A hefty chunk of the world’s mariners soon will be able to safely join ships despite unpredictable changes to government border policies internationally.
That’s according to a joint press release dated Dec. 16 from three international maritime organizations. The release states that shipowners, mariner unions and maritime employer groups are in the process of establishing their own approved international network of quarantine facilities. The move comes as the omicron variant spurs some governments to close their borders to seafarers needing to leave and join ships.
Dubbed the Crew Enhanced Quarantine International Program (CrewEQUIP), the effort came into fruition via a partnership between the International Maritime Employers’ Council; the International Chamber of Shipping; and the International Transport Workers’ Federation (ITF). Collectively, these organizations represent more than 80 percent of the global merchant fleet and nearly one million international seafarers through almost 200 affiliated unions.
CrewEQUIP will create a list of trusted hotels available for crew quarantines that are independently reviewed. The program is designed to overcome frequent changes in government border policies affecting international crew by having the highest standards and industry-best protocols in place. Such an arrangement should help ensure that crew members will continue to safely get to vessels even if governments increase their quarantine requirements.
Spokespersons from the groups said the program is urgently needed to avoid the shipping industry’s return to the worst extremes of the crew change crisis, which saw 400,000 seafarers trapped working aboard vessels beyond their initial contracts in late 2020, with an equal number unable to join vessels and earn income.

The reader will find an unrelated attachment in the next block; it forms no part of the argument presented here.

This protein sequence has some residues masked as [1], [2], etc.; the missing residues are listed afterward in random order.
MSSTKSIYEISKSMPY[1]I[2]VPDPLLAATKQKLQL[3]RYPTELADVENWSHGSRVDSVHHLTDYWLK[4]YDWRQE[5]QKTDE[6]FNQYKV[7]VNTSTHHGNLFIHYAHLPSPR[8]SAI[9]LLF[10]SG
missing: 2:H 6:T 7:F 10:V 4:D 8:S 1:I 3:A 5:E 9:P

While a global, permanent system with digital vaccine and testing recognition is still urgently needed, the various officials said CrewEQUIP would be important to have in place in the interim to support greater levels of crew change. The groups also welcomed the December announcement of a new joint WHO-ILO-industry action group to advance digital “yellow cards” for mariners and other workers who need to cross borders for their jobs.
Under the CrewEQUIP plan, shipping companies and their representatives such as crewing agents and vessel managers are able to sponsor pre-embarkation quarantine facilities for seafarers to be considered for recognition. Facilities must meet CrewEQUIP’s stringent standards for hygiene, testing integrity and data security.
A facility must also pass inspections by Lloyd’s Register, the program’s recognized external auditor, to become and remain accepted CrewEQUIP providers.
SIU Secretary-Treasurer David Heindel, who also serves as Chair of the ITF Seafarers’ Section, welcomed the CrewEQUIP partnership, noting: “A successful crew change needs everything to line up across the port states, transit countries, and the right facilities available in place in the home country of seafarers involved. Currently, even seemingly minor alterations to a government’s border, health or quarantine policies can bring a planned crew change to a halt – often leaving a seafarer with no option but to continue working onboard beyond their initial contracts….
“Thorough programs like CrewEQUIP, unions and industry are providing a robust system that reduces at least one of the factors that risk successful crew changes,” Heindel continued. “It’s an important initiative and we encourage all responsible shipowners and employers to get behind.”